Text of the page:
MyI@FarNiche

Building an XNA Game Studio XBox360 Indie Game.

[page 0000] ~ In The Beginning …

A good Professor once told me, “You will wallow in complexity.” So without further adieu…

From what direction have I come in building a submitable game for the Xbox 360?

I’ve explored the “education catalog” code examples for a year with the XNA-GSE 2.0/3.0 and also delayed my Premium membership of the Creators Club Online for equally as long. With a Premium membership and the Microsoft XNA Premium Content License with the Creators Club Online I’m provided with mini-games, startup tutorials, examples, samples and other code which allow entry points that focus on a well formed, error free Xbox 360 game. With this setup, my game can be built on the computer, then run and played in debug mode through the Xbox 360 console. The Premium sample game templates show how a games class’s code is declared, initialized and referenced, as the game play becomes the result of integrated systems. There are also other stubbed game project solutions that show specifically how a particular aspect of the games code is processed as an expression of that examples singular intended purpose. FYI: As of this writing the Creators Club Online is now APP HUB with XNA-GameStudio 4.0.

It looks like it’s in the code.

So, I’m given sets of function calls, with parameters that are processed by other functions along with their methods, accessors, mutators, etc. That’s all perfect but, I was thinking more in the line of, where does “my” game start. Then, how does my codes logic acknowledge that it’s time to go. What do my function calls need to set its feet off to a runnin’. Do my function parameters need to be filled with anything before it takes off on its little mission. Does it become resident for the games life cycle. Does the function just go away after its done, or does it return something when it arrives at the goal to which it was sent to accomplish. This sounds very obscure and oblique, but it fits the generality I’ve seen as I’ve perused the articles of code given from the C# .net and xna help libraries. As I search to relate chunks of code to one another or in finding relationships that, because of there interconnectivity to provide a desired result, I have found a need for there to be a point where these blocks of codes logic can set there feet against to push off from, from the very start. Some starting chock blocks need to be initialized. Therefore I am given the games “namespace” where, from there, when I begin to set definitions in place, value types can be programmatically accessed from the games Update and Draw methods to produce an intended result which will then become observable as my game. The track that that codes logic could then initialize would then become the domain and range of that game codes life cycle. What happens along the path is that it traces the logical variances within the bounds of the requests constrains.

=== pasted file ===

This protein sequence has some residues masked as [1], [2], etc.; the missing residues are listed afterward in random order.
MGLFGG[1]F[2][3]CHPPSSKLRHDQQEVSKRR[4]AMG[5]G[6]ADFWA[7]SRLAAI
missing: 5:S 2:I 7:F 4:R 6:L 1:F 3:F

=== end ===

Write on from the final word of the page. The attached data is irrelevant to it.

For the love of fast-track back-tracking.

What’s the difference between starting over and returning to a point where previously presented materials have become familiar. It’s time to move slowly and read out the codes directives and intent. It seems that there is a namespace which represents my game presentation. If I run my game from within there, where it doesn’t crash out as an exception from my namespace, but all the code has acceptable syntax, the value types produce valid results, the logic plays the desired representation correctly, then exits when requested and therefore as expected, without breaking the bounds of my namespace, I then am on the path to building an Indie game. But, while stepping into and through the code in debug mode, there seems to be a lot of hand shaking prior to the “game.Run();” method which performs as the starting point for my games namespace, whether it is in a 2D or a 3D project solution. Seeing I have little heart or desire to drive off topic, I will relegate that to the “using System;” , et al, directive which is included in the code pages header of any Game Studio C# code page and get on with it. There I can obviate the contents of my games namespace as it is wholly open to my interpretation.